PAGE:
As President Obama prepares to campaign through Virginia, it appears VA Democrats aren’t too pleased the President is making yet another trip to the Old Dominion.
Virginia Democrats Are Running Away From The President. President Obama arrives in Virginia on his bus tour today, just as some Democratic candidates for the state legislature are running away from him. (The New York Times, 10/18/11)
Prominent VA Democrats Asked That President Obama Alter His Schedule and Not Come To Their Districts. The White House had considered stops in Danville, Newport News, Charlottesville and Fredericksburg. But prominent Democrats in Virginia — where Obama’s approval rating hovers around 50 percent — encouraged the White House to alter the schedule so he would no longer visit districts where members of his party were involved in tight races. (The Washington Post, 10/18/11)
Even In Supposedly Blue Northern Virginia, Democrats Are Speaking Out Against President Obama. Three years ago, Democrats in Virginia couldn’t get enough of Barack Obama — a popular, transformational figure running for his first term as president. But as Obama arrives in Virginia Tuesday for a two-day swing to promote parts of his jobs plan, some Democrats are distancing themselves from him — even in supposedly blue Northern Virginia. ... “He’s frustrating me, just like he’s frustrating others out there,’’ said Sen. Linda T. “Toddy” Puller ... (The Washington Post, 10/18/11)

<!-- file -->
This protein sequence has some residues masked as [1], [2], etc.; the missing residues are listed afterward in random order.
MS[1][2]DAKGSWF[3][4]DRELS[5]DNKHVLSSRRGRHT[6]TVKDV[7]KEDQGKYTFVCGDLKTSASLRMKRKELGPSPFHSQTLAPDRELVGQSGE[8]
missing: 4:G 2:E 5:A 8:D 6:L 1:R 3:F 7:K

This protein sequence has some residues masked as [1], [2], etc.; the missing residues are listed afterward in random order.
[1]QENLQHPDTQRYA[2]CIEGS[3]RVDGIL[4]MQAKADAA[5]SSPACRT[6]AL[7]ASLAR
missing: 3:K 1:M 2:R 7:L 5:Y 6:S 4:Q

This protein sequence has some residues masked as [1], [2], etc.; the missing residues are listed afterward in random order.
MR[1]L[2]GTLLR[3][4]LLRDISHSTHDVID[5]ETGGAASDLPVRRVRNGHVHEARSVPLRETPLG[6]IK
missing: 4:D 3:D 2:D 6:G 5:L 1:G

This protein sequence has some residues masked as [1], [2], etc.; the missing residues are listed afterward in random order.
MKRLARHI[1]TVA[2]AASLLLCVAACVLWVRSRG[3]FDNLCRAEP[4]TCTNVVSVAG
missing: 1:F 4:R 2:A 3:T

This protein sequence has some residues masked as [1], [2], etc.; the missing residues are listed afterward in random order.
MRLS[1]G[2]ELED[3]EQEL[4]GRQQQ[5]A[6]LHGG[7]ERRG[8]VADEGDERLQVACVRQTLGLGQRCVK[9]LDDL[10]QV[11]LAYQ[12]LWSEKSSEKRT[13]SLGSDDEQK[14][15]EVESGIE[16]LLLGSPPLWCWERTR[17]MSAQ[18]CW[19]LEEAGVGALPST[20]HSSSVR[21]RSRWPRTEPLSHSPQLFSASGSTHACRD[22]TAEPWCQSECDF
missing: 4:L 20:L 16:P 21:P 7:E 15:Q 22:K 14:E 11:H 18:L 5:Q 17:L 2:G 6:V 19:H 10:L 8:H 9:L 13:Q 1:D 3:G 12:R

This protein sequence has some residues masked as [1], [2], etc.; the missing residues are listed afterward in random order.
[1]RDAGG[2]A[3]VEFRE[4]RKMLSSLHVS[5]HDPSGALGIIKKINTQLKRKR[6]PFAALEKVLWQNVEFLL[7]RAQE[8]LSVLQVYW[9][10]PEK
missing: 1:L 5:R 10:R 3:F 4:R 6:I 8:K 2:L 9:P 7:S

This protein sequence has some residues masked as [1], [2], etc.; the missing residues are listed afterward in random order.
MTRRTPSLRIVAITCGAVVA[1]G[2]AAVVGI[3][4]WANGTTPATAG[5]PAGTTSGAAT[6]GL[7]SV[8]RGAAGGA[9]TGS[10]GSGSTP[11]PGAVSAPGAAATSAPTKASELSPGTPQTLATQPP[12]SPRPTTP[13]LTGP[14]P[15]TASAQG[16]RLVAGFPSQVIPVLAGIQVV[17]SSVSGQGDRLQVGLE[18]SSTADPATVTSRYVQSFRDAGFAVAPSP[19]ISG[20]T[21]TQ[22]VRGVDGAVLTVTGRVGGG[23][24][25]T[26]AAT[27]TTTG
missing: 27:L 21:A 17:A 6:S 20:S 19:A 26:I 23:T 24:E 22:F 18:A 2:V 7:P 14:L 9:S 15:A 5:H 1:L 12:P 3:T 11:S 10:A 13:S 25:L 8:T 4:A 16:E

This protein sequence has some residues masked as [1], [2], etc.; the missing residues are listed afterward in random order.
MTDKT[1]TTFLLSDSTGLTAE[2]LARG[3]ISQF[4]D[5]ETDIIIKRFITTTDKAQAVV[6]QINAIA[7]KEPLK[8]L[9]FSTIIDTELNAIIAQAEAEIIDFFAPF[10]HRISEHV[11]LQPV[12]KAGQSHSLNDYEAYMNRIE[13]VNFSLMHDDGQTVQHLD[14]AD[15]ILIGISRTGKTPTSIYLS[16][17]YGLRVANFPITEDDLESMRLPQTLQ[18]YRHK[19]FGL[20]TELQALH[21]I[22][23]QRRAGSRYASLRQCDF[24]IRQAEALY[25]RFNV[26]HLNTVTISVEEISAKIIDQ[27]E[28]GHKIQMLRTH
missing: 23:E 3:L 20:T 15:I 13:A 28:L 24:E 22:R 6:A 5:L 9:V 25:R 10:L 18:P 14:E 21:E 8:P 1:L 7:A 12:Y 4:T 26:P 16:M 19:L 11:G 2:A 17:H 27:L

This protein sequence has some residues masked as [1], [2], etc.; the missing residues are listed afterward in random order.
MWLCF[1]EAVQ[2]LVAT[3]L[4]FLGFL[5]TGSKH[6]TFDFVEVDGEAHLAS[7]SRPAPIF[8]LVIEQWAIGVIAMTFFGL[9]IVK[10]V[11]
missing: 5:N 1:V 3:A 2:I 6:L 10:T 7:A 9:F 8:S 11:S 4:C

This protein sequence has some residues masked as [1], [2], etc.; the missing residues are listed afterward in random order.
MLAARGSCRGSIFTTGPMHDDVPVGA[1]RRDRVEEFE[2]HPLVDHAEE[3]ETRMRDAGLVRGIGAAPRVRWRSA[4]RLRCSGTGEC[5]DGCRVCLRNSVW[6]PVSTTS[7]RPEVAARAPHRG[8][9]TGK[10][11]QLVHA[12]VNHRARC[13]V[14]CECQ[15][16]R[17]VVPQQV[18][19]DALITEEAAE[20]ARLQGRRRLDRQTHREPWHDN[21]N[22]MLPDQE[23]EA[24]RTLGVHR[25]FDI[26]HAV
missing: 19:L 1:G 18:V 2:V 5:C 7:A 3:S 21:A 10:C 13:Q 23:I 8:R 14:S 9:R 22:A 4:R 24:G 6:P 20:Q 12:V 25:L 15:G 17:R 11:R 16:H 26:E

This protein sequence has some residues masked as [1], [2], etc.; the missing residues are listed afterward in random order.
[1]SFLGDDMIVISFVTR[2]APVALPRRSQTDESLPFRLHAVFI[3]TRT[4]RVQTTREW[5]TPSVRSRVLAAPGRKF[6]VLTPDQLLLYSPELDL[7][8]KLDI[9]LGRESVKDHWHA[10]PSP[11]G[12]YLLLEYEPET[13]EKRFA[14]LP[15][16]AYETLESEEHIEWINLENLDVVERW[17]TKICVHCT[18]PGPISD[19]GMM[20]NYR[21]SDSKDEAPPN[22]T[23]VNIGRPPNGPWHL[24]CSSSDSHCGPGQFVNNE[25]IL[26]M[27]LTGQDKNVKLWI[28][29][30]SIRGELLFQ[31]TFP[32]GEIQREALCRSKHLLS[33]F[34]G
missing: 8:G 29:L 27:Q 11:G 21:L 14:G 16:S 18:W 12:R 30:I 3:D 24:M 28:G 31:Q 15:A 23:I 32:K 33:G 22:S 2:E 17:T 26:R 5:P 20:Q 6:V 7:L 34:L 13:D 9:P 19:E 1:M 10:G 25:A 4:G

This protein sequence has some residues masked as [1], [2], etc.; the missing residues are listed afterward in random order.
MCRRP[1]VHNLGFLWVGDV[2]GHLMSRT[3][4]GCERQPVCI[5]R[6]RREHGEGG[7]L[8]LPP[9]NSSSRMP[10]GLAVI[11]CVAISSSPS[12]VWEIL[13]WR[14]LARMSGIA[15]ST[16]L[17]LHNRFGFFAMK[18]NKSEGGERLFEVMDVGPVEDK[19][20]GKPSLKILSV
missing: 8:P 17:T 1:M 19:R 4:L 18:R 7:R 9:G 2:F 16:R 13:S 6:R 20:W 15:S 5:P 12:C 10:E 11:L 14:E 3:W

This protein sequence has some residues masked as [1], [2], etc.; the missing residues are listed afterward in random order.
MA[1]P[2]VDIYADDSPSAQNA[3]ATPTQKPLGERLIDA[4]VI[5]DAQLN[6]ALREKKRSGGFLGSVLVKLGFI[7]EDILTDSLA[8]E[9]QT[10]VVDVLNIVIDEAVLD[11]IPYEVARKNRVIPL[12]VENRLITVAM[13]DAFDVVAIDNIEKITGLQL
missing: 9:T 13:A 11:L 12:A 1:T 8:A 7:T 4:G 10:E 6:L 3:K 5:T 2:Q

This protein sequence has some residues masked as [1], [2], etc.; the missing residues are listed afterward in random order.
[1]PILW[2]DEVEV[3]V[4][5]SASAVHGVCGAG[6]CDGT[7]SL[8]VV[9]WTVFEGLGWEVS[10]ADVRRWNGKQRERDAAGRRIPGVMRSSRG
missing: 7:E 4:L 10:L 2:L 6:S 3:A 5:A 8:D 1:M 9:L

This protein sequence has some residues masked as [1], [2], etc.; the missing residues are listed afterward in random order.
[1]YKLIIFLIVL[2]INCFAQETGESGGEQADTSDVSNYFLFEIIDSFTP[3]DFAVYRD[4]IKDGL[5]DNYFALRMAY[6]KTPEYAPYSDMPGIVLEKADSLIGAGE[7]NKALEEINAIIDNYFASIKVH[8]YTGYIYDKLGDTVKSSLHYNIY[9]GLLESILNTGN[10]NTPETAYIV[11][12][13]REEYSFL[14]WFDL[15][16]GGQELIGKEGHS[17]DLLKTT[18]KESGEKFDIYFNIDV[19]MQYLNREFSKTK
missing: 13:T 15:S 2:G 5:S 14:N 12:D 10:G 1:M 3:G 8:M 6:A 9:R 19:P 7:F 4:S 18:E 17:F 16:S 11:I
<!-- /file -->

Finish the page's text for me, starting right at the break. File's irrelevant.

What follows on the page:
Not Even President Obama’s Hand Picked Former DNC Chair Tim Kaine Will Appear With The President. Don't look for Democrats in fiercely contested Virginia legislative elections to join President Barack Obama as he brings his campaign-style American Jobs Act bus tour to three cities there. For that matter, don't expect Tim Kaine, the former Democratic National Committee chairman and Virginia's governor two years ago, to join his old ally either. (The Associated Press, 10/18/11)
And Some VA Democrats Are Even Refusing To Endorse The President. Less than a month before critical legislative elections, several Democratic legislators say they have reservations about the president and will not commit to supporting him next year. At least one longtime state senator has announced he will not vote for Obama in 2012. ... In an interview with The Washington Post, Armstrong declined to say whether he would support Obama next year. ... Sen. William Roscoe Reynolds (D-Franklin), Sen. R. Edward Houck (D- Spotsylvania), Barker and Puller also declined to say if they would vote for Obama next year. (The Washington Post, 10/18/11)